Alumni and Giving
Since its inception in 1969, WSU College of Nursing has grown in size and influence. Our founders brought courage, diplomacy, and vision to our college. They demonstrated that nurses stand second-to-none and are an integral part of healthcare delivery. By embodying our values of integrity, caring, altruism, social justice, and maximizing health potential, we have carried on their traditions and are delivering the best and most dedicated nurses into the global healthcare community
WSU College of Nursing remains committed to excellence in research, education, and practice. Our success is dependent upon the generosity of dedicated alumni, friends, faculty, and staff. We … » More …
The WSU College of Nursing promotes diversity and an environment that embraces and honors all individuals. Everyone is encouraged to explore, understand, and appreciate similarities and differences including, but not limited to, abilities, age, culture, ethnicity, family structure, gender identity, geographical location, race, religion, sexual orientation, socioeconomic status, and spirituality.
An inclusive climate is fostered through education, practice, service, research, and initiatives to support the mission of the college. We are committed to actions that support the spirit of this resolution.
This statement was drafted by the Diversity Committee with input from students, staff, faculty, and administrators at Washington State University College of Nursing. … » More …
The baccalaureate degree in nursing, master’s degree in nursing, and doctor of nursing practice programs at Washington State University College of Nursing are accredited by the Commission on Collegiate Nursing Education (CCNE), One Dupont Circle, NW, Suite 530, Washington, DC 20036, 202-887-6791.
The bachelor of science in nursing, post-master’s certificate, and master of nursing programs are accredited through December 31, 2024. The doctor of nursing practice program is accredited through December 31, 2019.
Washington State University is accredited by the Northwest Commission on Colleges and Universities (NWCCU). Most recently reaffirmed in … » More …
How to Apply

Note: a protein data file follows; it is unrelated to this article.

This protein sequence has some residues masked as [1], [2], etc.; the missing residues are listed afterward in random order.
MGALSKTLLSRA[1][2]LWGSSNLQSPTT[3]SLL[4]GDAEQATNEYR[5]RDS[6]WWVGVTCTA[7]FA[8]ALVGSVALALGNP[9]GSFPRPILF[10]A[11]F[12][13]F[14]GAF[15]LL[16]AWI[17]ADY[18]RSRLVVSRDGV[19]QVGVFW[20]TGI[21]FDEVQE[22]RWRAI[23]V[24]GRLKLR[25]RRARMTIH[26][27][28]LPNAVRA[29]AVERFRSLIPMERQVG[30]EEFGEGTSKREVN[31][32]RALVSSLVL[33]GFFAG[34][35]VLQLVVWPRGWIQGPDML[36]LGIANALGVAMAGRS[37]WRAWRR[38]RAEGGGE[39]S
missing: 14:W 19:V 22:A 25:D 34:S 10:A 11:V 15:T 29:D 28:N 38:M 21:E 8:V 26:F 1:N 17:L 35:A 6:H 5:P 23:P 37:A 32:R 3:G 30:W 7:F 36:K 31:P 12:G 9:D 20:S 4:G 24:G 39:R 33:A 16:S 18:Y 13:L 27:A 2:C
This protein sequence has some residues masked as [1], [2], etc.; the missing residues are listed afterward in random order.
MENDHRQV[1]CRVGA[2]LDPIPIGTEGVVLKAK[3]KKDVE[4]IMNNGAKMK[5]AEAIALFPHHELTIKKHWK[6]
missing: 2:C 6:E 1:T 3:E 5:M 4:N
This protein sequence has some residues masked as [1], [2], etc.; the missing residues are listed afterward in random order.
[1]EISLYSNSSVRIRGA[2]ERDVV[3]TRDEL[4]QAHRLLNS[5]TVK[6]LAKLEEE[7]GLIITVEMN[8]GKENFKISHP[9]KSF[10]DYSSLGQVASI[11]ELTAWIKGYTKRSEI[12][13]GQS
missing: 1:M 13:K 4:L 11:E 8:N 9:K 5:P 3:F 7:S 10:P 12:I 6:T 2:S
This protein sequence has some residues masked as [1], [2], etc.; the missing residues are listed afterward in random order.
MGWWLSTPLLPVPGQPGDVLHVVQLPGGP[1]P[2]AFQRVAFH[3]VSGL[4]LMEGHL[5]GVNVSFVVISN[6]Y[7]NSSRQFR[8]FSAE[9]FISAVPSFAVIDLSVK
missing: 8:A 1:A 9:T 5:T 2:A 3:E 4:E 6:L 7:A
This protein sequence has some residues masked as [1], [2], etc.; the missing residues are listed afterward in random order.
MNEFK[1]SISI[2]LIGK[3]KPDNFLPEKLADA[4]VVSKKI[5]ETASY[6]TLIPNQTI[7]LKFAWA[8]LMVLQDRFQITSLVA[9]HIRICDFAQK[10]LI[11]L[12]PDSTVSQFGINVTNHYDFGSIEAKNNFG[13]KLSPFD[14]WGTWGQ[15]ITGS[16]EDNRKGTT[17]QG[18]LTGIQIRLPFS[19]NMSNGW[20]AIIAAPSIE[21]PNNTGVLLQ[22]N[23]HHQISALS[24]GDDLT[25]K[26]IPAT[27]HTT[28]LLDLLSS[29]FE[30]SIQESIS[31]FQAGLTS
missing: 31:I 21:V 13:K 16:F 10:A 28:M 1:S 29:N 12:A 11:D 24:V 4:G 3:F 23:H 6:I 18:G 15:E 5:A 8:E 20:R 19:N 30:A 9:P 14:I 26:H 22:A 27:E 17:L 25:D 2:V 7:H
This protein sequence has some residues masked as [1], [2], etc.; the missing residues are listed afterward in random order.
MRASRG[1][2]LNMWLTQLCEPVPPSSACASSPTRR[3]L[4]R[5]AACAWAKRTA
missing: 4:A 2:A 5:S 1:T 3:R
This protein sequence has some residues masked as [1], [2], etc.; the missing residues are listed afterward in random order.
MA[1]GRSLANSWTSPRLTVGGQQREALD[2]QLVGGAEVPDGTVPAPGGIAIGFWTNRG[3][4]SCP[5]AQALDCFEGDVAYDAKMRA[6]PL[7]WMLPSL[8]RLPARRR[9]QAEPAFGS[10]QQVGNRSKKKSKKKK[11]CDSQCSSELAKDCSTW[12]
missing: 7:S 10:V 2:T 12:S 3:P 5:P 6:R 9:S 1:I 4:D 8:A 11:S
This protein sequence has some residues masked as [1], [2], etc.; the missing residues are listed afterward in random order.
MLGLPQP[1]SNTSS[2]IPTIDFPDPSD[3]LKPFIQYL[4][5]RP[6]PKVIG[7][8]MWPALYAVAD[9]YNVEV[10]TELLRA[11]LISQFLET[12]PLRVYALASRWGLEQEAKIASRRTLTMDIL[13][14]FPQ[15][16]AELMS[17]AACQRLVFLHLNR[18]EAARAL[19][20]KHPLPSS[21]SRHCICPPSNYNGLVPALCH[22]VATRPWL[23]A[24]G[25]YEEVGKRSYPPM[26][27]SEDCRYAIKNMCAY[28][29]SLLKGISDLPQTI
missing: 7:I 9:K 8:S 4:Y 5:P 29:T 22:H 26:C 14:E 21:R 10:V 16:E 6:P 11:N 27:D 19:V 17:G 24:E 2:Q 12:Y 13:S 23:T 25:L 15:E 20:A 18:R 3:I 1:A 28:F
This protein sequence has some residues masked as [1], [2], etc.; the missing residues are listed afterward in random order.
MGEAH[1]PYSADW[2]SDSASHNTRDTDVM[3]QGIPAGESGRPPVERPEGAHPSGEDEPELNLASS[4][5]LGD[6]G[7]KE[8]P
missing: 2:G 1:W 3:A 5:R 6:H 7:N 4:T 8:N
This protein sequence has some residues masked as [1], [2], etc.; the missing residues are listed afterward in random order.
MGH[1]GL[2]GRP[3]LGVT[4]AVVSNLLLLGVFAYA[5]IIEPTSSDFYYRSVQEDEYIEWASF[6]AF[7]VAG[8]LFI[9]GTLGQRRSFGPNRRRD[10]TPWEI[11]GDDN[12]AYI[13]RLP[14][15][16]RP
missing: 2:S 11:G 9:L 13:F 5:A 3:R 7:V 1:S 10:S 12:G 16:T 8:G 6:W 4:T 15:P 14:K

To learn how to apply to WSU College of Nursing, select a program of study below for information on the application and admission process. Each program has a different set of requirements.
Bachelor of Science in Nursing
RN-Bachelor of Science in Nursing
DNP-Family Nurse Practitioner
DNP-Psychiatric Mental Health Nurse Practitioner
DNP-Population Health Nurse
Baccalaureate to PhD in Nursing
PhD Nurse Researcher
Dr. Joyce P. Griffin-Sobel joined the College of Nursing as its seventh dean in 2016. She has served as dean at SUNY Upstate Medical University, and prior to that, was at Hunter College School of Nursing, City University of NY (CUNY) as acting dean, assistant dean of curriculum and technology and director of undergraduate programs. She has had extensive experience in oncology nursing, and served as Editor of a leading oncology journal.
Fall 2019 applications open August 1st!
DNP – Population Health
The DNP Population Health degree (DNP-PH) prepares you to work in community health or public health, improving health care systems and population health. Health policy, epidemiology, and health promotion are core concepts of the program. Students learn how to audit and analyze the effectiveness and scope of community health programs in partnership with other professional disciplines and local organizations. You’ll also enhance your skills in interprofessional collaboration, application of evidence-based practice, health information systems, organizational systems, and leadership.
Two pathways are available:
Hospitals and … » More …
Message from the DNP Director
Dr. Anne Mason
Welcome to the WSU Doctor of Nursing Practice program! We are excited that you have chosen to attend the Washington State University College of Nursing.
Currently more than 150 registered nurses are actively engaged in studies at the college leading to the DNP degree, pursuing specialties as family nurse practitioners, psychiatric nurse practitioners, population health nurses, and post-master’s DNPs. We admitted over 75 new students into the fall 2017 cohort and each year graduate more DNP-prepared nurses who positively impact the clinical environments in … » More …
DNP Program Outcomes
All DNP students will meet the DNP Program Mission and Outcomes at the successful conclusion to their program:
“The Mission of the DNP program is to prepare nurse leaders who are experts in evidence-based practice to provide the highest quality health care for patients, families, communities, and populations.”
At the conclusion of the program, the DNP graduate will be able to:
Apply biophysical, psychosocial, behavioral, sociopolitical, cultural, economic, and nursing science to improve health care practice and delivery systems. (DNP Essentials I, V, and VIII)
Analyze organizational structure, functions and resources to improve the delivery of care. (DNP Essential II)
… » More …
Fall 2019 applications open August 1st!
DNP – Family Nurse Practitioner
The Family Nurse Practitioner (FNP) program is designed to prepare the student for a career in primary care. In many states, including Washington, Oregon and Idaho, a Family Nurse Practitioner can operate an independent practice, diagnosing and treating illness, ordering and interpreting diagnostic tests, and initiating and managing treatments.
DNPs use research and evidence to improve health care and patient outcomes, and through scholarly inquiry you’ll learn how to translate research into practice in a health care setting. As a DNP student you’ll work alongside clinical and research faculty to learn how to create change … » More …